UTO, ECW, EWC…it’s all so confusing (or not)

As one of the Co-Convenor’s of the Episcopal Women’s Caucus, I spent some time this weekend working with the Board to craft a statement regarding the controversy between the Episcopal Church Women/UTO and staff at the Episcopal Church Center, often referred to as 815 (as in 815 2nd Avenue, NYC). Then, below you will find a link to the UTO blog 125 which contains many links and articles offering background.


Statement from the Episcopal Women’s Caucus regarding the present difficulties concerning the United Thank Offering (UTO):



We live as members of the Body of Christ in a time of low trust and excessive speculation where even those of good will find themselves too frequently at odds. In the current resignation of four UTO Board members to protest the process of establishing new bylaws and a changed relationship with The Episcopal Church office (DFMS), we once again see these factors at work, undermining the Church’s witness to God’s transforming love. The gap between the story each side tells of how the stalemate came to be is itself evidence of the general failure of relationships within the Body of Christ.

As members of the Episcopal Women’s Caucus Board, we have long been advocates for the work of women, both lay and ordained, within the Body of Christ. It is therefore with great sadness that we watch this controversy unfold — a controversy which is subverting the important work of God’s mission. Those ubiquitous, little Blue UTO Boxes have been the means by which the laity (primarily women but also men and children) have participated in a powerful eucharistic act of transforming ordinary thanksgivings into tangible relief from suffering and for the work of mission.

It is our most fervent prayer that those in positions of leadership within the formal structures of The Episcopal Church will rise to the challenge of working to restore relationships which have been broken, regardless of where blame may lie for misunderstanding. We appreciate that changing secular legal climates — as well as the need for the Church to adapt its structures to continue proclaiming the Good News in a rapidly-changing world — may necessitate changes in how relationships are structured and memorialized.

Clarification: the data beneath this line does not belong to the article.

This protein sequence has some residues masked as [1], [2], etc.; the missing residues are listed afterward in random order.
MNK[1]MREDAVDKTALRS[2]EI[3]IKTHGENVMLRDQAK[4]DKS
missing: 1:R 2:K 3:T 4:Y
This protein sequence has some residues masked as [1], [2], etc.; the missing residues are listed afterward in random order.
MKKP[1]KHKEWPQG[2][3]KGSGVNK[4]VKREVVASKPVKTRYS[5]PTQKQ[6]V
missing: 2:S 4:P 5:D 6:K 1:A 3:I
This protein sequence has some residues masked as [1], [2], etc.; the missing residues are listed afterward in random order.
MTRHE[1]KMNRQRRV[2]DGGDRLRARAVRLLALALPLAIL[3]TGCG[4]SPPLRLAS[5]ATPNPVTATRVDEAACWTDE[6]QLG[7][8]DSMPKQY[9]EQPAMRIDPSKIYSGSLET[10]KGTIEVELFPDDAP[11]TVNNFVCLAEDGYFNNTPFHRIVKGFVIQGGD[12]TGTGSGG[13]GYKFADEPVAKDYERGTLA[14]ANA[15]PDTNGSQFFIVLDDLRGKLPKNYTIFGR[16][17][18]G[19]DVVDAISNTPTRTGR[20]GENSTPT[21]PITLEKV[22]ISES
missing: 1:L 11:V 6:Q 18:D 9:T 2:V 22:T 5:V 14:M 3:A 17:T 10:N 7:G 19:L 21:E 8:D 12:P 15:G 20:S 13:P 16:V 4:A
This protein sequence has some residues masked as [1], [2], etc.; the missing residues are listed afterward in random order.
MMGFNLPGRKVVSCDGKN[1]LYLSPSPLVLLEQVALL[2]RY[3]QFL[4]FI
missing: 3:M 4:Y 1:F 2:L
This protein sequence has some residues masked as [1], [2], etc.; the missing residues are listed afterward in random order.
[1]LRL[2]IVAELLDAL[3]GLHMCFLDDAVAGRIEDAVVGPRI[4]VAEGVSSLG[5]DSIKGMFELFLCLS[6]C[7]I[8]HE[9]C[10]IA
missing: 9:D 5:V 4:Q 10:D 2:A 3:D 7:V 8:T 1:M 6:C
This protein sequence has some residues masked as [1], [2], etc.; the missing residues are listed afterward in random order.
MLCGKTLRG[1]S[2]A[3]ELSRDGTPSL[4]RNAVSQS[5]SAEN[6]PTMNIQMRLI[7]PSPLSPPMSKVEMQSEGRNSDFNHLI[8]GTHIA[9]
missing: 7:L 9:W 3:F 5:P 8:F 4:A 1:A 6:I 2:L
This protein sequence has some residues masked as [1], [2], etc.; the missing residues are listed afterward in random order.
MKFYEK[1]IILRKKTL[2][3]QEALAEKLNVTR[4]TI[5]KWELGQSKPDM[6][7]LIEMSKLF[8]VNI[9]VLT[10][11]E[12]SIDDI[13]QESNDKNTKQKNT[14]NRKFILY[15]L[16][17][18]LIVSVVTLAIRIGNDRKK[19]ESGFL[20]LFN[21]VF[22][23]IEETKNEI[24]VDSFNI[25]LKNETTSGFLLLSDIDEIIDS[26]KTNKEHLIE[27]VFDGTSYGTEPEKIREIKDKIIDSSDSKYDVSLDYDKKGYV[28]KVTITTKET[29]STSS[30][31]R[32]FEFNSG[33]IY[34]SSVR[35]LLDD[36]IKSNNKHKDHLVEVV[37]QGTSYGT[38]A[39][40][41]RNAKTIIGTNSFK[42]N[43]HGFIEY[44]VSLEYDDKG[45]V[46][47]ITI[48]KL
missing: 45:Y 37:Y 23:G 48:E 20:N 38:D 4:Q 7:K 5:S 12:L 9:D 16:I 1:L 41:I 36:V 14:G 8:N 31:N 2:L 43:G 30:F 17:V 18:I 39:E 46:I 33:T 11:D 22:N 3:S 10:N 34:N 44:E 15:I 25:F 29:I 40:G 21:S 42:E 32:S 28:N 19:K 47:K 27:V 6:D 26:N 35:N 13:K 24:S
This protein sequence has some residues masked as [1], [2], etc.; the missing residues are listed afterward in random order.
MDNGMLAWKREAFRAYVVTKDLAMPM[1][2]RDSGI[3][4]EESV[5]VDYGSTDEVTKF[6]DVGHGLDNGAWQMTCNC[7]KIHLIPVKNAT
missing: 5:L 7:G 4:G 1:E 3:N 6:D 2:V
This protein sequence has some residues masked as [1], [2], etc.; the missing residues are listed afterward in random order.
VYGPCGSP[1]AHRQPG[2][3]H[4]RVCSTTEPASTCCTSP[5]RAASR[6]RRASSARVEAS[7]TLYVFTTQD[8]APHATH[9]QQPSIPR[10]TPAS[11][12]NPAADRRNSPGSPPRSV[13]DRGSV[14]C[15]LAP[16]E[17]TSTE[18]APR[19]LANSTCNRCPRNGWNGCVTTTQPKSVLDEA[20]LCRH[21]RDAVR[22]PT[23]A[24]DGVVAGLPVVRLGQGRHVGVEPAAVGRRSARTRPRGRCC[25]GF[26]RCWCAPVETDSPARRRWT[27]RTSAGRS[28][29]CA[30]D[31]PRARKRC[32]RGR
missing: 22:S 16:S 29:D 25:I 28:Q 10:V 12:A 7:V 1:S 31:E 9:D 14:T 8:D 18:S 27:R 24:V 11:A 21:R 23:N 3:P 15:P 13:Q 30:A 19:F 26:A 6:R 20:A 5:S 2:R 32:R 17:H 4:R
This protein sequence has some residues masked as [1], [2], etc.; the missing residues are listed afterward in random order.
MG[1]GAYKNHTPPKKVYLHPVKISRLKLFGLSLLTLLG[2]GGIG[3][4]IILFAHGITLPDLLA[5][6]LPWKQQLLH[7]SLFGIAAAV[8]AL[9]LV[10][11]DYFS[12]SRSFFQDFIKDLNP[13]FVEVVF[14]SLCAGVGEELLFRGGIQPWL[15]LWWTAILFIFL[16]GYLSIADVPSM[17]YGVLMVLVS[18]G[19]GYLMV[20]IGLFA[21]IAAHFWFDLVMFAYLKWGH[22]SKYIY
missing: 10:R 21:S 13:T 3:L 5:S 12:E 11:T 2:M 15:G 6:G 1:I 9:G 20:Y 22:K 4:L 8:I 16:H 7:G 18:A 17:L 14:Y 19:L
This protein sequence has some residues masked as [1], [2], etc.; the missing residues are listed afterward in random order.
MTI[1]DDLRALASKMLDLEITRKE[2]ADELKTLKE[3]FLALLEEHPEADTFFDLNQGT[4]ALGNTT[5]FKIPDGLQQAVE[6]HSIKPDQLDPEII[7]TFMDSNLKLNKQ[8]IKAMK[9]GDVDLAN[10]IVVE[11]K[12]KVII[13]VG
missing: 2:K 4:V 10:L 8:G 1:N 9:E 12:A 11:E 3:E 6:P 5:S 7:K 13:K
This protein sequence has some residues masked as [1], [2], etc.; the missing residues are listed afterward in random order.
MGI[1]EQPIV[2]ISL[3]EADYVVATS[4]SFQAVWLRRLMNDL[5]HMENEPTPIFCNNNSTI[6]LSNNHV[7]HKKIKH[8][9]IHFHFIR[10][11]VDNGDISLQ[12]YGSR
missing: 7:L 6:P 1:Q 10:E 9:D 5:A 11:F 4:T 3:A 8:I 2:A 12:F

We also see the incontrovertible evidence of the work UTO has done, of its own ability to adapt to a variety of changes in its 125-year history. The women who have voluntarily undertaken and shepherded this work are capable of continuing to do so to the Glory of God and to the benefit of those who receive their grants in the 21st century, as they have in the preceding centuries. We are particularly mindful and concerned that this situation seems to represent one more instance in which the formal structures supporting ministry by and for women are in danger of being undermined.

A Church flexible for mission in the 21st century is a Church that is not wedded to formal structures or weighed down by centralized bureaucracies. It is a Church which fosters and collaborates with emerging structures, empowering indigenous leaders to use their gifts in new and creative ways. The Episcopal Church Women and members of the UTO Board have both demonstrated their wisdom and capacity for indigenous, creative leadership. Good faith collaboration in shaping the contours of a mutually-interdependent relationship requires a responsive awareness of power differences. To be credible and to foster the level of trust that bears fruit in ministry, those with formal institutional power may need to accept the wisdom and experience of those without formal institutional power. The alternative risks the institution they serve becoming increasingly irrelevant and unable to participate meaningfully in God’s ongoing work of reconciliation.


Here is a link to the UTO blog with many more articles. The most recent post is an invitation to sign a petition. I have not signed it because, while I support a reconciliation to this controversy that enables UTO to continue leading this ministry, I do not support all of the “demands” made in the petition. For example, calling back the Board Members who resigned in protest is probably not the best idea. Although I trust they were good leaders it seems that conflict of this nature requires new leadership to navigate the road to reconciliation.



About Terri C Pilarski

I am an Episcopal priest serving a delightfully progressive, interesting, creative congregation. I have been married more than half my life to the same man. We have two grown children, plus two dogs and two cats, although the number of four legged household members changes from time to time. I love to garden, knit, read, and play on Facebook or with my blog. I have been a practitioner of daily meditation since I was nineteen. I practice yoga five days a week and walk every where I am able too.
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